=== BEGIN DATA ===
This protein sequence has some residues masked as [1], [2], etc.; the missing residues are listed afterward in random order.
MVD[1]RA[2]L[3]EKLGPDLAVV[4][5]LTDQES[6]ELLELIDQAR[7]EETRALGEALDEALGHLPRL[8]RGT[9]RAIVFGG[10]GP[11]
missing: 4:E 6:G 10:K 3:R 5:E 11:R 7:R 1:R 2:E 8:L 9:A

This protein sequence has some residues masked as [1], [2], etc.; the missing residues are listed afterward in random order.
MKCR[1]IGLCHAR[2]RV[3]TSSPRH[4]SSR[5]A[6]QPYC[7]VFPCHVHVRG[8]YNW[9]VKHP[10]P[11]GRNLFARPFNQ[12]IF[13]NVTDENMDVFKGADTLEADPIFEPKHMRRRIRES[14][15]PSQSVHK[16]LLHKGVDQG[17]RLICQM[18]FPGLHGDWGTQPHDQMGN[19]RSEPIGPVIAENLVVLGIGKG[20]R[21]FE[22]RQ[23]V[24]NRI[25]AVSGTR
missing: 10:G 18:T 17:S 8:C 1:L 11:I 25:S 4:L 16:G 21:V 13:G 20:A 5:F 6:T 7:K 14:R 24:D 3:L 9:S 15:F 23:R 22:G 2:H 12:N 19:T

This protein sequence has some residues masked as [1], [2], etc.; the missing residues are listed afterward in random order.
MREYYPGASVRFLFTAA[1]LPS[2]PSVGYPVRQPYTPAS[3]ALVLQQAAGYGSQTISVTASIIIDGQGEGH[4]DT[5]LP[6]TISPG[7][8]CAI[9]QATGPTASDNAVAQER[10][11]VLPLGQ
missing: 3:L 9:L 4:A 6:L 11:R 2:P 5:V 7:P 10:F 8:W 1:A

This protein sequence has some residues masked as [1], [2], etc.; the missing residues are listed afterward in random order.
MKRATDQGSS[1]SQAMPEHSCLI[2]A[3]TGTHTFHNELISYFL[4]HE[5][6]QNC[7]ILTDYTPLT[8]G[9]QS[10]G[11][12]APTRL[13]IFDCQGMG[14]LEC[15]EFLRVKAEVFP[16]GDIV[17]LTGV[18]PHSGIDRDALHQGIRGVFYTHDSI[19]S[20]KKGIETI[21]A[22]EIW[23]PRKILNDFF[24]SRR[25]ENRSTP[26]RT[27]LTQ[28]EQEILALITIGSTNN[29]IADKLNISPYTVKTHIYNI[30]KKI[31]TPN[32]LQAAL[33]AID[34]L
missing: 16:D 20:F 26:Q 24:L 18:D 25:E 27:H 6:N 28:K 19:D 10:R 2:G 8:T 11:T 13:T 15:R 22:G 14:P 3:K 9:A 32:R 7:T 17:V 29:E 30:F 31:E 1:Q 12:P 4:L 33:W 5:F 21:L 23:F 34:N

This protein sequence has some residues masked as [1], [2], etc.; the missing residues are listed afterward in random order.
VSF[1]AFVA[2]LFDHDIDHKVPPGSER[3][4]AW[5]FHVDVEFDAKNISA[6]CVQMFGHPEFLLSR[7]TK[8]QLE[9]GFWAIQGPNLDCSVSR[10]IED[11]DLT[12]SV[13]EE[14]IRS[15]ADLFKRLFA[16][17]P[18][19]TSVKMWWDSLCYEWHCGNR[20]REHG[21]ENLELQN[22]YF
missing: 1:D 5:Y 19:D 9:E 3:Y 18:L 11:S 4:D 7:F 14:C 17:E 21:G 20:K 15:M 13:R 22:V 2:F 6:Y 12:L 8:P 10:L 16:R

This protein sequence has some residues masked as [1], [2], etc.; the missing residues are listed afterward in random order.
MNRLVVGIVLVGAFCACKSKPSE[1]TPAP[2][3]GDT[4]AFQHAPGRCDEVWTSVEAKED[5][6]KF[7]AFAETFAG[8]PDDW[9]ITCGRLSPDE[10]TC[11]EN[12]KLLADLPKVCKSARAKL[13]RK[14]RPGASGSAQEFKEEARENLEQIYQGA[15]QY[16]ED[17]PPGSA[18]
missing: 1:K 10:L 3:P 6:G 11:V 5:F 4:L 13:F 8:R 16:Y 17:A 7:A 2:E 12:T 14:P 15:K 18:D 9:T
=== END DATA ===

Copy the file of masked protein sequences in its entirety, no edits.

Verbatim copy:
This protein sequence has some residues masked as [1], [2], etc.; the missing residues are listed afterward in random order.
MVD[1]RA[2]L[3]EKLGPDLAVV[4][5]LTDQES[6]ELLELIDQAR[7]EETRALGEALDEALGHLPRL[8]RGT[9]RAIVFGG[10]GP[11]
missing: 4:E 6:G 10:K 3:R 5:E 11:R 7:R 1:R 2:E 8:L 9:A

This protein sequence has some residues masked as [1], [2], etc.; the missing residues are listed afterward in random order.
MKCR[1]IGLCHAR[2]RV[3]TSSPRH[4]SSR[5]A[6]QPYC[7]VFPCHVHVRG[8]YNW[9]VKHP[10]P[11]GRNLFARPFNQ[12]IF[13]NVTDENMDVFKGADTLEADPIFEPKHMRRRIRES[14][15]PSQSVHK[16]LLHKGVDQG[17]RLICQM[18]FPGLHGDWGTQPHDQMGN[19]RSEPIGPVIAENLVVLGIGKG[20]R[21]FE[22]RQ[23]V[24]NRI[25]AVSGTR
missing: 10:G 18:T 17:S 8:C 1:L 11:I 25:S 4:L 16:G 21:V 13:G 20:A 5:F 6:T 7:K 14:R 24:D 3:L 9:S 15:F 23:R 22:G 2:H 12:N 19:T

This protein sequence has some residues masked as [1], [2], etc.; the missing residues are listed afterward in random order.
MREYYPGASVRFLFTAA[1]LPS[2]PSVGYPVRQPYTPAS[3]ALVLQQAAGYGSQTISVTASIIIDGQGEGH[4]DT[5]LP[6]TISPG[7][8]CAI[9]QATGPTASDNAVAQER[10][11]VLPLGQ
missing: 3:L 9:L 4:A 6:L 11:R 2:P 5:V 7:P 10:F 8:W 1:A

This protein sequence has some residues masked as [1], [2], etc.; the missing residues are listed afterward in random order.
MKRATDQGSS[1]SQAMPEHSCLI[2]A[3]TGTHTFHNELISYFL[4]HE[5][6]QNC[7]ILTDYTPLT[8]G[9]QS[10]G[11][12]APTRL[13]IFDCQGMG[14]LEC[15]EFLRVKAEVFP[16]GDIV[17]LTGV[18]PHSGIDRDALHQGIRGVFYTHDSI[19]S[20]KKGIETI[21]A[22]EIW[23]PRKILNDFF[24]SRR[25]ENRSTP[26]RT[27]LTQ[28]EQEILALITIGSTNN[29]IADKLNISPYTVKTHIYNI[30]KKI[31]TPN[32]LQAAL[33]AID[34]L
missing: 16:D 20:F 26:Q 24:L 18:D 25:E 27:H 6:N 28:K 19:D 10:R 2:G 8:T 11:T 13:T 15:R 22:G 14:P 3:K 9:A 32:R 7:T 17:V 29:E 30:F 31:E 1:Q 12:P 4:L 33:W 5:F 21:L 23:F 34:N

This protein sequence has some residues masked as [1], [2], etc.; the missing residues are listed afterward in random order.
VSF[1]AFVA[2]LFDHDIDHKVPPGSER[3][4]AW[5]FHVDVEFDAKNISA[6]CVQMFGHPEFLLSR[7]TK[8]QLE[9]GFWAIQGPNLDCSVSR[10]IED[11]DLT[12]SV[13]EE[14]IRS[15]ADLFKRLFA[16][17]P[18][19]TSVKMWWDSLCYEWHCGNR[20]REHG[21]ENLELQN[22]YF
missing: 1:D 5:Y 19:D 9:E 3:Y 18:L 11:S 4:D 7:F 14:C 17:E 21:G 20:K 15:M 13:R 22:V 2:F 6:Y 12:L 8:P 10:L 16:R

This protein sequence has some residues masked as [1], [2], etc.; the missing residues are listed afterward in random order.
MNRLVVGIVLVGAFCACKSKPSE[1]TPAP[2][3]GDT[4]AFQHAPGRCDEVWTSVEAKED[5][6]KF[7]AFAETFAG[8]PDDW[9]ITCGRLSPDE[10]TC[11]EN[12]KLLADLPKVCKSARAKL[13]RK[14]RPGASGSAQEFKEEARENLEQIYQGA[15]QY[16]ED[17]PPGSA[18]
missing: 1:K 10:L 3:P 6:G 11:V 5:F 4:L 13:F 8:R 16:Y 17:A 7:A 2:E 12:T 14:P 15:K 18:D 9:T